Review of Bowers & Wilkins Zeppelin (2021): The King of Return


Mention one of the in the 20th century’s most famous disasters when the baptism of a new piece of technology seemed like an incredibly bold decision even today. Back in 2007, when Bowers & Wilkins unveiled the new “Zeppelin” iPod dock (remember that? They looked like a unique concept like the airships themselves these days, but 15 years ago they were available at the top), eyebrows are raised in the name of the product despite its undeniable similarity in shape.

But thanks to both its first-class performance level and the frustration it caused any deaths, the Bowers & Wilkins Zeppelin quickly surpassed the risky model name and is best recognized as the best iPod dock. around.

“Zeppelin Air” and “Zeppelin Wireless” followed, but since its launch later in 2015 the Zeppelin project seems to have stalled. Bowers & Wilkins instead took his arm in the “Formation” range wireless speakers—But while this set has little negative connotations where its name is concerned, it also lacks Zeppelin’s clear sonic superiority over its rivals.

And so Zeppelin is back, ready to challenge again for the hotly debated title of “Best Quite Expensive Wireless Speaker.”

At first glance, it may be 2007 again. The latest Zeppelin doesn’t have an actual iPod dock, naturally, but the evocative silhouette is the same. And at 8.2 x 25.5 x 7.6 inches and 14.3 pounds, it’s the same as installing a device as before. The metal pedestal stand alone, with a dimmable integrated ambient light (which seems to be only useful for establishing whether or not you are pushing or not the shelf where your Zeppelin stands), is an obvious departure from the built-in template . Well, that and choosing “midnight gray” (which reads “black”) or “pearl gray” (“gray”) will end.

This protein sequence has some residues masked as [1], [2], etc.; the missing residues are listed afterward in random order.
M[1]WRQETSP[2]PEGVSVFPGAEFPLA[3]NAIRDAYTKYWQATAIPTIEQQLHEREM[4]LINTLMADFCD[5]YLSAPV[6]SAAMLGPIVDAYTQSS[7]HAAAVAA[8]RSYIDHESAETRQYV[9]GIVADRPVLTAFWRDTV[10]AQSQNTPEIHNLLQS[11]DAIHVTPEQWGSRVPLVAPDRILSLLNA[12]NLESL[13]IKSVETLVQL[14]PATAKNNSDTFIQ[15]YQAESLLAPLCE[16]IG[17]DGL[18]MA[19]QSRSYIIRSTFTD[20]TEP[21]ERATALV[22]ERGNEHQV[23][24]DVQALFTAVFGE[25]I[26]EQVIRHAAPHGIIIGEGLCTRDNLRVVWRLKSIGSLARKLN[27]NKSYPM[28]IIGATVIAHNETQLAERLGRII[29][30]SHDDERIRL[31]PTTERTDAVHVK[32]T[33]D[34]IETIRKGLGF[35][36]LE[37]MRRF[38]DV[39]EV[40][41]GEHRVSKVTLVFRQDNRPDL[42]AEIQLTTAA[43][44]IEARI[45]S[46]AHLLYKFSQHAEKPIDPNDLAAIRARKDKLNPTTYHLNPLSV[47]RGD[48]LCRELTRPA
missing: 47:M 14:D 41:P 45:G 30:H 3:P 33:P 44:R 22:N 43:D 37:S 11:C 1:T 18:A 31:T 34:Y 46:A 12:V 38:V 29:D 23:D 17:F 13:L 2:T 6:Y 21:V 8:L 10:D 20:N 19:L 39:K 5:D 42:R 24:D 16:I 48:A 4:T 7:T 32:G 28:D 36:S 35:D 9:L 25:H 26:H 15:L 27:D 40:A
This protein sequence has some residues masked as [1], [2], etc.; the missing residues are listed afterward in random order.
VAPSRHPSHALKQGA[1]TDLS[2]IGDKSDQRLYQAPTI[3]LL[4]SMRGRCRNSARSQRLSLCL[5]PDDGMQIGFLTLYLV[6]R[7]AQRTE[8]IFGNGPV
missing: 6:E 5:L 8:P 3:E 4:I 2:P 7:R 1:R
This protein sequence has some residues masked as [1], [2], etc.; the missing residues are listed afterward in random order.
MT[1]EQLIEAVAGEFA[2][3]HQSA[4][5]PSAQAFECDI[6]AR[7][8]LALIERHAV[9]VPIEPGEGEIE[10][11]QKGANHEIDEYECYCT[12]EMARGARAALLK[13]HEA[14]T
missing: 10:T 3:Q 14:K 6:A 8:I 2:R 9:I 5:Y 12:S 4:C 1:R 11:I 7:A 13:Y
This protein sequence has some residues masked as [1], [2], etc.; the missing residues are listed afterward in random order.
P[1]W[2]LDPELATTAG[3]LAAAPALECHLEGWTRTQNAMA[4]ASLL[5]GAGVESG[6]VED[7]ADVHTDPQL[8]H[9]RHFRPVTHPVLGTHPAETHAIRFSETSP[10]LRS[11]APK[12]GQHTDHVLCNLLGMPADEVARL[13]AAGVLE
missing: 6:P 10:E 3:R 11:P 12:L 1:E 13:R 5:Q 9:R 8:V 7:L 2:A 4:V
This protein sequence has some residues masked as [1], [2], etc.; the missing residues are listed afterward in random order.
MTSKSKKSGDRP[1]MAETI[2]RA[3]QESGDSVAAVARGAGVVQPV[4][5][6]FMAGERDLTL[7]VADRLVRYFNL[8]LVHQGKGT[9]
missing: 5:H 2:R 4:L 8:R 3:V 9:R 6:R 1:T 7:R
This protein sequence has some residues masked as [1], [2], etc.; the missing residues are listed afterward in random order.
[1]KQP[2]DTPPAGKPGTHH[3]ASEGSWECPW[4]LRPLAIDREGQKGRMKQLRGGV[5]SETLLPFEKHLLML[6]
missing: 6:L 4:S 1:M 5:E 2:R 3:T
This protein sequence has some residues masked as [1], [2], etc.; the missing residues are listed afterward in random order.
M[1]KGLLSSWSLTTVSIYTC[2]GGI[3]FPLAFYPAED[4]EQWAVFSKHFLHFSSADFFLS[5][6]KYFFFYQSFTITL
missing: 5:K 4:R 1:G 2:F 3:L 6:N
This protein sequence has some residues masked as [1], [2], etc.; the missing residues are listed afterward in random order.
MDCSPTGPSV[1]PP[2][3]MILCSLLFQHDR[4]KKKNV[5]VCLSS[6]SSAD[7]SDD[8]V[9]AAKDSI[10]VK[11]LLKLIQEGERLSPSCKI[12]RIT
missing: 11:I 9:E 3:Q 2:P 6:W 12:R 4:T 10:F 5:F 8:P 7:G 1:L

The reborn Zeppelin in gray.

Photo: Bowers & Wilkins

Inside Zeppelin, as you can imagine, it’s all business. Bowers & Wilkins promises true stereo sound from this one enclosure, and to this end the Zeppelin has five carefully positioned speaker drivers. At either end of the cabinet is a 1-inch double-dome tweeter of the type that first became prominent as part of the award-winning 600 Anniversary Series range of loudspeakers. In the center there’s a 6-inch subwoofer that deals with low-end stuff, and it’s surrounded by a pair of 3.5-inch midrange drivers. It uses the technology of Bowers & Wilkins ’proprietary Fixed Suspension Transducer that we recently encountered in a pair of the company’s $ 40,000 800 Series floor-standing behemoths. The five hard-working high-performance drivers are powered by a total of 240 watts of Class D amplification-which, by any reasonable measure, should be a lot.

Apple AirPlay 2, Spotify Connect, and aptX Adaptive Bluetooth are on board for painless and high -quality wireless connectivity, and the Bowers & Wilkins Music App adds more possibilities. It’s a clean, nice-looking and reasonably responsive control app by the standards of any non-Sonos company, and here you get access to a stack of streaming services including (but not limited to in) Deezer, Qobuz, Tidal, TuneIn, Last.fm and SoundCloud. The compatibility of Amazon Music and Amazon Alexa voice-control is promised soon.

Also on the “coming soon” list is multi-room functionality, with compatibility with the Zeppelin and Formation ranges. Currently, however, the Zeppelin is a standalone device that can be controlled via its app or the much shorter set of physical controls behind the enclosure.



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